The 3080, despite Nvidia’s slightly troubled launch thus far, is a truly magnificent specimen, and the EVGA 3080 FTW3 Ultra Gaming pushes it to the bleeding edge. Where the reference TDP for an RTX 3080 is a mindblowing 350W, the EVGA FTW3 can easily hit 420W (😊) with enough metal and fan speed to spare. EVGA has done a phenomenal job in taming this particular power-hungry beast and has undoubtedly crafted one of the most competitive third party overclocking cards to date. If ever you were considering gaming at 4K but held off due to concerns of performance? The one-two punch of a 5900X and RTX 3080 should properly dash any last reservations and will scream through any gaming benchmarks you can throw at it. If you plan to game at less than 4K? Forget about it; you’ll be stomping on 2080 Ti performances all day, and at a massive discount. Just a final reminder, do your best to hold off until Nvidia confirms they’ll be releasing an updated version with 20GB of VRAM!
Next, we’ll look at the bones of your new beautiful beast: the Lian Li LANCOOL II-X ATX Mid-tower. Lian Li has been responsible for some great enclosures over the years, and the LANCOOL II-X is no exception. Simple, clean, a tasteful amount of RGB, and the premium build quality and materials many of you might be familiar with.
The Lancool II has hinged tempered glass side panels, cable shroud panels to hide your nest on the underside of your motherboard tray, a shrouded PSU and hard drive basement, well-thought-out cable management throughout, not to mention excellent ventilation and a reasonable amount of RGB lighting for the front panel. If you’ve been struggling to pick out your next case, or maybe you’ve grown just a little weary of my incessant Fractal Design recommendations, then the Lian Li LANCOOL II-X is an outstanding choice.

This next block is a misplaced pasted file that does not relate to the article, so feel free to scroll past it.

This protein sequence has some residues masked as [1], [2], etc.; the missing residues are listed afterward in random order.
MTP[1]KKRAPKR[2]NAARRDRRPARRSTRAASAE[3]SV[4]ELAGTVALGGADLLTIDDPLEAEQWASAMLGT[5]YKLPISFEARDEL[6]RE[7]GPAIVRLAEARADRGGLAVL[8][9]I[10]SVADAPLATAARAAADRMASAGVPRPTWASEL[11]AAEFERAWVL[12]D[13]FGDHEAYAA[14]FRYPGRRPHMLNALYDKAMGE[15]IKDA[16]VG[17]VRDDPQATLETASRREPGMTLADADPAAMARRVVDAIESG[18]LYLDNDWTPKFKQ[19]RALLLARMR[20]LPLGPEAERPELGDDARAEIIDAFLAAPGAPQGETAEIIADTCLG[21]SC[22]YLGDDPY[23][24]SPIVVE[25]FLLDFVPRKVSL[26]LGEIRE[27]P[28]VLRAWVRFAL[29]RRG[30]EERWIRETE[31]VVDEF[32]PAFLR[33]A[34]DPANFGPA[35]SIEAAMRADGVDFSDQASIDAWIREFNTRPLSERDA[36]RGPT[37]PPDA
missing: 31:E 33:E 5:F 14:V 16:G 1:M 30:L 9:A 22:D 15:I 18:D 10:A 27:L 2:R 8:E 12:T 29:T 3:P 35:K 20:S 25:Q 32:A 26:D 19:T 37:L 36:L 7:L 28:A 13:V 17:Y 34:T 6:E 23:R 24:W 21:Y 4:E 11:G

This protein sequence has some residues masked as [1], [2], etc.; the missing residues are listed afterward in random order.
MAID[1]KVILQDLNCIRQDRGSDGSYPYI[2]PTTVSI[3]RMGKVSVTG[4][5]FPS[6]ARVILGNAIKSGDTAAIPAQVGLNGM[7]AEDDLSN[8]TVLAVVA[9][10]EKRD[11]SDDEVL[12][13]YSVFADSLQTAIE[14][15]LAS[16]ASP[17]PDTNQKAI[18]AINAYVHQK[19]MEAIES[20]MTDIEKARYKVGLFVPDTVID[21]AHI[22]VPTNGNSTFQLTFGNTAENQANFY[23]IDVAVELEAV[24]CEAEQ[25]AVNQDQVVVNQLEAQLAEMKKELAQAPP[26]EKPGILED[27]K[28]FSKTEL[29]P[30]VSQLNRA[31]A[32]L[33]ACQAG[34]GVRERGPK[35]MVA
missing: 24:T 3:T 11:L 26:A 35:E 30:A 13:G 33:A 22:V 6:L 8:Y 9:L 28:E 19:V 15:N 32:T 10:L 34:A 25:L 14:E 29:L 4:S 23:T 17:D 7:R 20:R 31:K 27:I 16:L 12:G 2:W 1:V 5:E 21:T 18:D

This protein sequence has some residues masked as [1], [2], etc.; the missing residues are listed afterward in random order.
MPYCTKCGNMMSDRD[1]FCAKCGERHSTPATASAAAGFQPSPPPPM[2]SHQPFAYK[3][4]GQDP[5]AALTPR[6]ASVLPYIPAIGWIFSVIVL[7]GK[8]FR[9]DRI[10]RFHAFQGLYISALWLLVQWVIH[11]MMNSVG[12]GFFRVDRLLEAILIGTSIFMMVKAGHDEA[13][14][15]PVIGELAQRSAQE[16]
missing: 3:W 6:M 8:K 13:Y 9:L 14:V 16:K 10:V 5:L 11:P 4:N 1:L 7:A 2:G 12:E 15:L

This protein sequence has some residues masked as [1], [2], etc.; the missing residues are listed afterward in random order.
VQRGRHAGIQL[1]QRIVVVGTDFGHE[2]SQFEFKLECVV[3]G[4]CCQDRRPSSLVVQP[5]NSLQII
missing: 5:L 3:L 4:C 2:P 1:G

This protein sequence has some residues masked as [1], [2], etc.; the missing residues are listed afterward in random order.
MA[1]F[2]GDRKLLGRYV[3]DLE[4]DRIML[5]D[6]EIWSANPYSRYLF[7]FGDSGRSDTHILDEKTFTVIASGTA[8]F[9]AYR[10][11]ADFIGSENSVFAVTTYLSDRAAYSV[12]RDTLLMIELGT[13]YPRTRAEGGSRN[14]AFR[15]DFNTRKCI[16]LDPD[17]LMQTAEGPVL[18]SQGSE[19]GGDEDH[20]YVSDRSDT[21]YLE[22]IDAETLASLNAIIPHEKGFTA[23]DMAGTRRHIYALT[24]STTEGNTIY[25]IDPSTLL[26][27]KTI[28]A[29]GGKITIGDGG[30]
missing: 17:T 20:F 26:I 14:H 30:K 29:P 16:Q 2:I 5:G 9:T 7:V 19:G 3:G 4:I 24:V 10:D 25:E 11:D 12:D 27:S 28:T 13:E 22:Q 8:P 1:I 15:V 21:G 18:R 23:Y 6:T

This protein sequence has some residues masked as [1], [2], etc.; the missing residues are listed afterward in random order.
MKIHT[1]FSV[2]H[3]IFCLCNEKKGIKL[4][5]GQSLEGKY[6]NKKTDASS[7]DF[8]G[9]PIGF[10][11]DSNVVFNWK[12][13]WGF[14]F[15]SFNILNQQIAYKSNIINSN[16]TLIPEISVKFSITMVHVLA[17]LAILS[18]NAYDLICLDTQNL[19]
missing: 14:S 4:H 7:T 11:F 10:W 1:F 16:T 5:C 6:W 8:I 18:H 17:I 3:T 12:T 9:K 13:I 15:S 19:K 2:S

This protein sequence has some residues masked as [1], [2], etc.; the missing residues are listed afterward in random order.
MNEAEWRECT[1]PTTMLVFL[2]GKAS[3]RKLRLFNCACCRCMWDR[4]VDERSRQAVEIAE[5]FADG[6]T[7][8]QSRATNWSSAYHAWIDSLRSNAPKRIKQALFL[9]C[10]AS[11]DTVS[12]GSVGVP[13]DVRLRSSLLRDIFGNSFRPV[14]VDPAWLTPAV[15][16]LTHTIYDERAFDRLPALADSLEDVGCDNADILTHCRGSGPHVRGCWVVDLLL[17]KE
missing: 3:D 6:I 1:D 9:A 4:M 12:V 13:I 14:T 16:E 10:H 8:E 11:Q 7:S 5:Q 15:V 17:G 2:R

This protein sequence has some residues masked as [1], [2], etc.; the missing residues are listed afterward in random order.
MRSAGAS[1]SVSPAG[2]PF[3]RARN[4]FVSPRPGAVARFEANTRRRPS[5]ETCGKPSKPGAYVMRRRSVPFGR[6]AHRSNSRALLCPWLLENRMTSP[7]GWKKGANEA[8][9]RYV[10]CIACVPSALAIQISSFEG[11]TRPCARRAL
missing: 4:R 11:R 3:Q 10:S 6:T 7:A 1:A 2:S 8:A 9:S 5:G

To wrap things up for our 5900X build, the PSU: the EVGA SuperNOVA G3 850W 80+ Gold. Your power supply is the most crucial component of your computer, and we’re just now starting to come out on the other side of severe availability issues due to recent global events. Prices are beginning to normalize, and the more reliable picks are becoming more readily available.
Enter the SuperNOVA G3 850W. EVGA has earned its reputation for more than just GPUs, with many of their power supplies being the affordable go-to choices thanks to their excellent build quality, performance, and warranty/customer service that’s second to none. For clean and stable power and stable power where you need it most, EVGA is always an excellent option!
Zen 3 has raised the bar for consumer electronics relatively high from the looks of AMD’s initial lineup. With so many new technologies on the horizon, we can’t help but reiterate that there won’t be a better time to upgrade your machine or build a new one after Zen 3 finally launches this winter. Today’s build should get you pretty close to the cream of the crop for a reasonable sum and leave you plenty of breathing room to upgrade down the road. Are you planning on buying a Zen 3 CPU? Are you excited to see what kind of performance you can squeeze out of the new RTX cards? As always, be sure to let us know your thoughts in the comments down below, and thanks for reading!